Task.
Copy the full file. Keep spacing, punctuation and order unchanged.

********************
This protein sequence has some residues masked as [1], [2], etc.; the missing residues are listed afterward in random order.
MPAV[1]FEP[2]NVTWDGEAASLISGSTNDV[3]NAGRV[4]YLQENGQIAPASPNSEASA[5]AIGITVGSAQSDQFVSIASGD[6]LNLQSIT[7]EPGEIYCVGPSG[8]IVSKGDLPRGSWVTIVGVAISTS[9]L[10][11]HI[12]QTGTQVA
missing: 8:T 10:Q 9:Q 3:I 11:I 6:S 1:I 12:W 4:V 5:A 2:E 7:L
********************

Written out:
This protein sequence has some residues masked as [1], [2], etc.; the missing residues are listed afterward in random order.
MPAV[1]FEP[2]NVTWDGEAASLISGSTNDV[3]NAGRV[4]YLQENGQIAPASPNSEASA[5]AIGITVGSAQSDQFVSIASGD[6]LNLQSIT[7]EPGEIYCVGPSG[8]IVSKGDLPRGSWVTIVGVAISTS[9]L[10][11]HI[12]QTGTQVA
missing: 8:T 10:Q 9:Q 3:I 11:I 6:S 1:I 12:W 4:V 5:A 2:E 7:L